As the 1870's progressed, invective in the Northern press regarding the South and the War gradually subsided. Meanwhile, Southern men of letters began honing their arguments in retroactive defense of their region. The uncoordinated public relations campaign these writers took part in got a great boost in 1882, as Scribner's, a magazine with a national reputation, changed its editor and its name. When Richard Watson Gilder took over the magazine, renamed The Century Illustrated Monthly Magazine, one of his avowed goals was to focus on the Civil War in what he considered a Lincolnesque spirit of reconciliation (Osterweis, 42). One of the first to take advantage of this fair-handed policy was Henry Watterson, editor of the Louisville Courier-Journal, who published "Oddities of Southern Life" in the April, 1882 issue. Though largely a light-hearted collection of anecdotes, the article closes with a paean to the Old South in general, and Southern womanhood in particular. Watterson was followed by Thomas Nelson Page, Joel Chandler Harris, George Washington Cable, and William P. Carter, among others, each of whom romanticized the Old South in his own way in the pages of The Century. Readers' letters from both North and South expressed a great deal of interest in -- and little objection to -- this "new" subject-matter. Southern subjects became so popular that even some Northern authors began to write poems and stories in praise of the Southern belle.
In November of 1884, Gilder (with his finger on the national pulse) commissioned a series of articles entitled "Battles and Leaders of the Civil War," many of which were written by former officers, North and South. These reminiscences and battlefield sketches were wildly popular -- in fact, over the course of the series, circulation neraly doubled. Though they clearly sought to justify their own actions, the writer-veterans on each side displayed a remarkable willingness to praise the valor of the other side. Even more remarkable, however, was the emerging consensus that the Confederacy had possessed the better military leaders. Former Union Army volunteer Charles A. Patch wrote in one article that Lee had led his army from victory to victory "beating back with terrific losses the wonderfully organized, perfectly equipped, lavishly supplied, abundantly officered Army of the Potomac" (quoted in Osterweis, 58) . Judging from their letters, readers North and South generally concurred with this assessment. Perhaps emboldened by this new-found acceptance, George Washington Cable wrote an article for the December 1893 issue of The Century entitled "The Gentler Side of Two Great Southerners." In it, he called Generals Lee and Jackson "properly the proud possession of the entire nation" (quoted in Osterweis, 62) .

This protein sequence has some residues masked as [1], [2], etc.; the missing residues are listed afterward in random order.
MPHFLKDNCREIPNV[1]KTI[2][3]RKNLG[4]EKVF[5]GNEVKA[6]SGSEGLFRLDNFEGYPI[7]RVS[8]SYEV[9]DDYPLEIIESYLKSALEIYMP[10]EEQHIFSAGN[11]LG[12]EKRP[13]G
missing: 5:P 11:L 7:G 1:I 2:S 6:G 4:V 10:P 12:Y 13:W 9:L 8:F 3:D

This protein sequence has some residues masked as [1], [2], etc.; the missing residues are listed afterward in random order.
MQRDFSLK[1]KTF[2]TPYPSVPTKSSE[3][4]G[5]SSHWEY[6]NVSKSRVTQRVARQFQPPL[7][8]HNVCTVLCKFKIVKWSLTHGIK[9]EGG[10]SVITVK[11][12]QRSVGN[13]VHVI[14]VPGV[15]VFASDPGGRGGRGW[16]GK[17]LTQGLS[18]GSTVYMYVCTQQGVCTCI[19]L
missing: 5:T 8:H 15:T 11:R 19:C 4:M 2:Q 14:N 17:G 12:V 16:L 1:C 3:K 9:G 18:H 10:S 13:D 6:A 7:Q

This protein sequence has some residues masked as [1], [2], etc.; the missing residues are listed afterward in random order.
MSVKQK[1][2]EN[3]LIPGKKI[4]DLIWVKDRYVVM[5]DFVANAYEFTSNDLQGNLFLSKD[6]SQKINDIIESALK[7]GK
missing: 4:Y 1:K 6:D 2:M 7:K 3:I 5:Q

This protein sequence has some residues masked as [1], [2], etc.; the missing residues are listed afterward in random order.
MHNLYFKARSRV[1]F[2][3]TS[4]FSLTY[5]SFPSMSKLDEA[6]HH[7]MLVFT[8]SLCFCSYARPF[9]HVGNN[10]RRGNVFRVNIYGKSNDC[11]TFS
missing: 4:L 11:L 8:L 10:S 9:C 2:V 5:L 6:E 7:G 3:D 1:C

Events outside the literary world, meanwhile, also reflected the incipient movement toward reconciliation. The death of Ulysses S. Grant in 1885 provided an opportunity for a conspicuous display of sectional harmony that was not squandered -- his pallbearers included former Confederate generals. More and more freqently, veteran's groups invited former foes to their ceremonies and jamborees, and gravesites of "the enemy" in both regions were tended repectfully. The same respects were not extended, however, to former Conferate president Jefferson Davis. While Lee's national reputation graudally improved, Davis was still vilified in the North as a traitor at the time of his death in 1889.
Perhaps the event that best characterized Lee's standing as the country entered the last decade of the nineteenth centruy occurred in Richmond in 1890. 100,000 people turned out for the dedication of a towering equestrian statue of Lee on Monument Avenue. The Cult of the Lost Cause, with Robert Lee as its demigod, was flourishing. The event was reported with some hostility in a few Northern newspapers, but the eminently mainstream Harper's Magazine opined that Lee "personified what was best of a bad cause" (quoted in Connelly, 99). The North was slowly but steadily moving to embrace its former enemy. Just 20 years later, Harper's would call Lee "the pride of the whole country" (Ibid.).
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